From the outside, it appears that Joe Girardi is on the hot seat. His Phillies teams are a combined 121-127 since his tenure as manager began in 2020. He was lauded as a culture changer prior to his arrival, but many of the team’s issues that predate his hiring still persist. So far, the Girardi-led Phillies teams have been nothing special. How much of that is his fault is up for debate.
Firing the manager is seen by many as a potential fix for the 11-15 Phillies. A manager’s salary does not count toward the luxury tax and the Phillies decided not to pick up his 2023 club option prior to the beginning of the season. However, it appears that the Phillies are not considering a managerial change just yet.
Scott Lauber of the Philadelphia Inquirer reported that the thought of dismissing Girardi “hasn’t come up in the halls of 1 Citizens Bank Way, according to multiple high-ranking sources.” Lauber went on to add that the situation is more likely to be addressed at the end of the season as opposed to in-season.
Phillies president of baseball operations Dave Dombrowski pinned the Phillies’ slow start on the inconsistent offense.
“It’s not Joe’s fault that we’ve been shut out or scored one run seven times,” Dombrowski told Lauber. “We’re a club that, he’s been in charge as far as handling situations. We’re prepared to play. We go out there on a day-in, day-out basis. We battle. I know Joe’s disappointed with our record. We’re all disappointed.”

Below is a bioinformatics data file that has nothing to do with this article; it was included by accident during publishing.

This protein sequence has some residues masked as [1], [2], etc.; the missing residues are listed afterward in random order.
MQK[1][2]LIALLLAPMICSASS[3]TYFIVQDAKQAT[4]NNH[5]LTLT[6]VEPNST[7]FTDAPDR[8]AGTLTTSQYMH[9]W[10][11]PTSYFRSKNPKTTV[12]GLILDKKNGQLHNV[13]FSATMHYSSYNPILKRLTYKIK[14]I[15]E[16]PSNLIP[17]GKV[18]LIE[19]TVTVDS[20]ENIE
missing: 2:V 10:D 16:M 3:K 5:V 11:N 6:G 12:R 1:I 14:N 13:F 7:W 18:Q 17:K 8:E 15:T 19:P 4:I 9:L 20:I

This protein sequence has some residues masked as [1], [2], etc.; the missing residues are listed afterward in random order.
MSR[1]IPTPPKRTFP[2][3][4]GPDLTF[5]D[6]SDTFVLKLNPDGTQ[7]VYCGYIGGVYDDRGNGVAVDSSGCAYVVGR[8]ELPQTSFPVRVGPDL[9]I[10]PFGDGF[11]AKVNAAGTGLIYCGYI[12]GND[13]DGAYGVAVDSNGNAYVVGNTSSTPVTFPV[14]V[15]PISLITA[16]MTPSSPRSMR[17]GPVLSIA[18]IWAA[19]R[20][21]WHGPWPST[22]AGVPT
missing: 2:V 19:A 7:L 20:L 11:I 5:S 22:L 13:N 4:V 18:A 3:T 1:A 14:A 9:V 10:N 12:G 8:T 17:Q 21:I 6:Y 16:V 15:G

In his first season as Detroit Tigers president, Dombrowski fired both general manager Randy Smith and manager Phil Garner after an 0-6 start in 2002. The rebuilding Tigers went on to lose 106 games that season.
2002 marks the only time in his career Dombrowski has fired a manager during the season. Nowadays, in-season manager firings have become exceedingly rare. Then St. Louis Cardinals manager Mike Matheny was the last manager who was truly fired in the middle of a season back in July 2018. Every dismissal since then has occurred either in the final days of the season or immediately after.
It should be noted that the power dynamic that led to Gabe Kapler’s dismissal after two seasons no longer exists. Lauber reiterated in his report that Dombrowski has full autonomy to make baseball-related decisions. Managing partner John Middleton overruled both Matt Klentak and Andy MacPhail while making the call to either keep or retain Kapler in 2019.
A strong showing in May could slow down the hot-seat discussion regarding Girardi, but if the Phillies continue to lose series and fall back even further in the NL East, the job security of the manager will remain a story.
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